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dc.contributor.authorMubangizi, John Cantius
dc.date.accessioned2019-09-25T22:05:38Z
dc.date.available2019-09-25T22:05:38Z
dc.date.created2016-02-05 16:33
dc.date.issued2015-07-28
dc.identifieroai:vc.bridgew.edu:jiws-1820
dc.identifierhttp://vc.bridgew.edu/jiws/vol16/iss3/11
dc.identifierhttp://vc.bridgew.edu/cgi/viewcontent.cgi?article=1820&context=jiws
dc.identifier.urihttp://hdl.handle.net/20.500.12424/535507
dc.description.abstractSexual and reproductive rights of women are widely violated and abused in Africa, partly because of numerous gender-based cultural and traditional practices. All these practices exist to varying extents in many African countries—including South Africa. The Bill of Rights in the South African Constitution has several provisions that relate to the protection of sexual and reproductive rights of women, but the Constitution also provides for the right to culture, which allows for traditional and cultural practices—some of which violate certain human rights norms including the sexual and reproductive rights of women. International and constitutional protection notwithstanding, such rights can only be realised and enjoyed if they are given force through constitutional, legislative and judicial measures. This paper explores these three measures. A conceptual understanding of sexual and reproductive rights is presented, before the international dimension of those rights is discussed. The constitutional and legislative framework relating to the relevant cultural practices is then interrogated—before case law from the application and interpretation of that framework in relation to women’s sexual and reproductive rights is analysed. The paper argues that despite the constitutional, legislative and judicial attempts to minimise the clash between cultural practices and the sexual and reproductive rights of women in South Africa, the violation and abuse of such rights still abounds. The paper concludes that legislative intervention does not go far enough, that the courts should be more proactive and assertive on the issues concerned, and that a much more holistic approach—including advocacy, human rights education, a change of patriarchal mind-sets, and political will—is urgently needed.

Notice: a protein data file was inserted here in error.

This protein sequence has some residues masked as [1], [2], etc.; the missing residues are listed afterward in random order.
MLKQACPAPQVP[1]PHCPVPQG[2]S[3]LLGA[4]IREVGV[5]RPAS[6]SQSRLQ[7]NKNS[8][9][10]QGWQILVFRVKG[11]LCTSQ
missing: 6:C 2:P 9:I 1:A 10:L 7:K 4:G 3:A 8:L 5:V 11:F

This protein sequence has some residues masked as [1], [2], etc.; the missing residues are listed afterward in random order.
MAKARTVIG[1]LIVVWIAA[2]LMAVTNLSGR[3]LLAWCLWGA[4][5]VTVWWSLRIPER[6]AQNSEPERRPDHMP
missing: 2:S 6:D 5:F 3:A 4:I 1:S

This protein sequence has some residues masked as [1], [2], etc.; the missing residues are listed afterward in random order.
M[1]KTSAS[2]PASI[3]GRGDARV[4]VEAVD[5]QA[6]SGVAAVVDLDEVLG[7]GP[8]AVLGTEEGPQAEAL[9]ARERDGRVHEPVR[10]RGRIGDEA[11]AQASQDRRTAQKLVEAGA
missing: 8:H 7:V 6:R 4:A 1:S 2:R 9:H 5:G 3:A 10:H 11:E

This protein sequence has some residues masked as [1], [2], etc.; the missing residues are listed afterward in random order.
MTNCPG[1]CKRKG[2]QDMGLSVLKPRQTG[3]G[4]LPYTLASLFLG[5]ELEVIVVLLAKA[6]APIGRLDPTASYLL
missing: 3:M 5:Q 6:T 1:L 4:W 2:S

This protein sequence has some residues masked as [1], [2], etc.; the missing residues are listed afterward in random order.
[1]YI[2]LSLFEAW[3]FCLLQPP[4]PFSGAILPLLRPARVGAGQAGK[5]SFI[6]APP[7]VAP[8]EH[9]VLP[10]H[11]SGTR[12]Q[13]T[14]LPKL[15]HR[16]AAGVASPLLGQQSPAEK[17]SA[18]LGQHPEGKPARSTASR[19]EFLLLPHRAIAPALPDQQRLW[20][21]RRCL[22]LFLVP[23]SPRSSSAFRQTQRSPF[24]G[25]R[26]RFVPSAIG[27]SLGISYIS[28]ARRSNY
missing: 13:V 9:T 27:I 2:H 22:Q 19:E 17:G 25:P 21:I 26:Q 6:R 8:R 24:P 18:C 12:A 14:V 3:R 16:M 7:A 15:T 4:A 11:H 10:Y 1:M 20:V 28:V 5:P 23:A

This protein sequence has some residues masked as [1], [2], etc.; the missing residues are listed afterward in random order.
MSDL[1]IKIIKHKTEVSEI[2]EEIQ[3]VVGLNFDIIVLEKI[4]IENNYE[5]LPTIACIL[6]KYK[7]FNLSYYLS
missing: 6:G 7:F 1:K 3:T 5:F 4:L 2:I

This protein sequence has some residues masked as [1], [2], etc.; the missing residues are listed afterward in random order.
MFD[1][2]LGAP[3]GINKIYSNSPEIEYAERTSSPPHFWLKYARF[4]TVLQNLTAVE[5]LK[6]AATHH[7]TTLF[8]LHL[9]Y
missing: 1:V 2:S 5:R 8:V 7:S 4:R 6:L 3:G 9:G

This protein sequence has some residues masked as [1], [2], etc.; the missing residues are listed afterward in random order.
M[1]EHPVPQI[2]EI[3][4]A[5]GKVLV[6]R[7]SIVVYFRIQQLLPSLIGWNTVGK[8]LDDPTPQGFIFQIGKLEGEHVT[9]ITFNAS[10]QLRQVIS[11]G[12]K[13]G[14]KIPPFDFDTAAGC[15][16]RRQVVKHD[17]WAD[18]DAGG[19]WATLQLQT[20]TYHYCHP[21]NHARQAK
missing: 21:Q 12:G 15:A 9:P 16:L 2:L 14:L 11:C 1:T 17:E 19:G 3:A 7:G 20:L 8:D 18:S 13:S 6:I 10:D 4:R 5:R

dc.format.mediumapplication/pdf
dc.publisherVirtual Commons - Bridgewater State University
dc.sourceJournal of International Women's Studies
dc.subjectSexual and Reproductive Rights
dc.subjectWomen
dc.subjectSouth Africa
dc.subjectWomen's Studies
dc.titleAn Assessment of the Constitutional, Legislative and Judicial Measures against Harmful Cultural Practices that Violate Sexual and Reproductive Rights of Women in South Africa
dc.typetext
ge.collectioncodeFE
ge.collectioncode1539-8706
ge.dataimportlabelOAI metadata object
ge.identifier.legacyglobethics:7193038
ge.identifier.permalinkhttps://www.globethics.net/gel/7193038
ge.lastmodificationdate2016-03-22 09:29
ge.submissions0
ge.oai.exportid53
ge.oai.repositoryid7734
ge.oai.setnameCampus Journals and Publications
ge.oai.setnames Studies
ge.oai.setspecpublication:campus_pubs
ge.oai.setspecpublication:jiws
ge.oai.streamid1
ge.setnameGlobeEthicsLib
ge.setspecglobeethicslib
ge.linkhttp://vc.bridgew.edu/jiws/vol16/iss3/11
ge.linkhttp://vc.bridgew.edu/cgi/viewcontent.cgi?article=1820&context=jiws


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